Parish Raises Money To Repair Desecrated Statue – QNS.com

Parish Raises Money To Repair Desecrated Statue

In the aftermath of a tragic attack on the Saint Anne and Mary statues at Saints Joachim and Anne Roman Catholic Church in Queens Village, statue restoration contractors Georgina “George” Ferrandi and Emily MacDonald-Korth are there to — quite literally — pick up the pieces.
According to police, Kevin Davey, who lived near the church, damaged the face of the Saint Anne statue back in July with a tire iron and afterward shot the head off with a shotgun.
The hand of the young Mary statue was also knocked off. When police responded, Davey shot the two officers, who were wearing bulletproof vests. One of the officers returned fire, hitting Davey several times. All three are expected to recover.
The cost of the statue repairs will total $12,500 of which insurance will cover $3,500, according to Monsignor Joseph Malagreca. The remaining balance will be raised through outside donations and parishioners.
“When people walk by the statue there is a sad and emotionally feeling, people just want to help,” Msgr. Malagreca said. “Parishioners and other people have been writing letters and sending checks in the mail for the past few weeks.”
Unfortunately, the restoration of the statue is not going to be as simple as Ferrandi and MacDonald-Korth once hoped. They are both specialists in statue repair and represent a Brooklyn-based business called Brooklyn Saints, which handles statue restoration.
“I found out what happened from Georgie [Ferrandi] and I was shocked and sad that somebody would want to hurt something that means so much to other people in the neighborhood,” said MacDonald-Korth.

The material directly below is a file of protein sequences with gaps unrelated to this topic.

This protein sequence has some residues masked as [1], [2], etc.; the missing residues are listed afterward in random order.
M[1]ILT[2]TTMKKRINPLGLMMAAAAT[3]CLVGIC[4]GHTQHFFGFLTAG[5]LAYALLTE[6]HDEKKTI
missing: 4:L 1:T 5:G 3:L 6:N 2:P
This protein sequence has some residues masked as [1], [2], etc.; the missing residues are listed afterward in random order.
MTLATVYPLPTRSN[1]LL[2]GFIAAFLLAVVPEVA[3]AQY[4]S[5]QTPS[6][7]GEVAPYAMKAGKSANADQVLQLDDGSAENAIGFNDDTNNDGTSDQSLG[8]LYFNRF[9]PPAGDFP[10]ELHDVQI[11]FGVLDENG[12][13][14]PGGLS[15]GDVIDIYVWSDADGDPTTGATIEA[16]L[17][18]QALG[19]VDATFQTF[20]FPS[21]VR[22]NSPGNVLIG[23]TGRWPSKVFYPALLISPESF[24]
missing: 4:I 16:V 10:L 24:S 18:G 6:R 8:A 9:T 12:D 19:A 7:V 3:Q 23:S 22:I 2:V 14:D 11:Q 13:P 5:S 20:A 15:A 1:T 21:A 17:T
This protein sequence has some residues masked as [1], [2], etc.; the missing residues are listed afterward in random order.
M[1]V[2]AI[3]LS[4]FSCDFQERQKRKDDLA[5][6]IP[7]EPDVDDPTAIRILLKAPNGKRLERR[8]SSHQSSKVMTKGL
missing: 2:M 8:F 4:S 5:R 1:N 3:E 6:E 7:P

The extensive damage to St. Anne’s head will force the contractors to build an entirely new one.
“I was hoping to smooth out the marks from the tire iron and fill in the holes with mortar, but because of a bad structural crack, that will make my original plan impossible,” said Ferrandi. “The back-up plan is to make a mold of the face and cast a new one. It is going to match in color and look just like the original.”
According to Msgr. Malagreca, Davey’s younger sister attended the church’s school across the street and he is familiar with the family.
Also to date, parish officials said the Davey family has not reached out to the church as yet.
Repairs are expected to last until mid-September, and the community is both grateful and hopeful over the work Ferrandi and MacDonald-Korth are providing.
“Since we have been here people have stopped us everyday just to say thank you,” said Ferrandi. “Even the bus driver stopped and beeped the horn until we looked over and he screamed ‘thank you,’ so we know what this means to people and we’re really proud to just be a part of that.”
David Cargin is a freelance writer.

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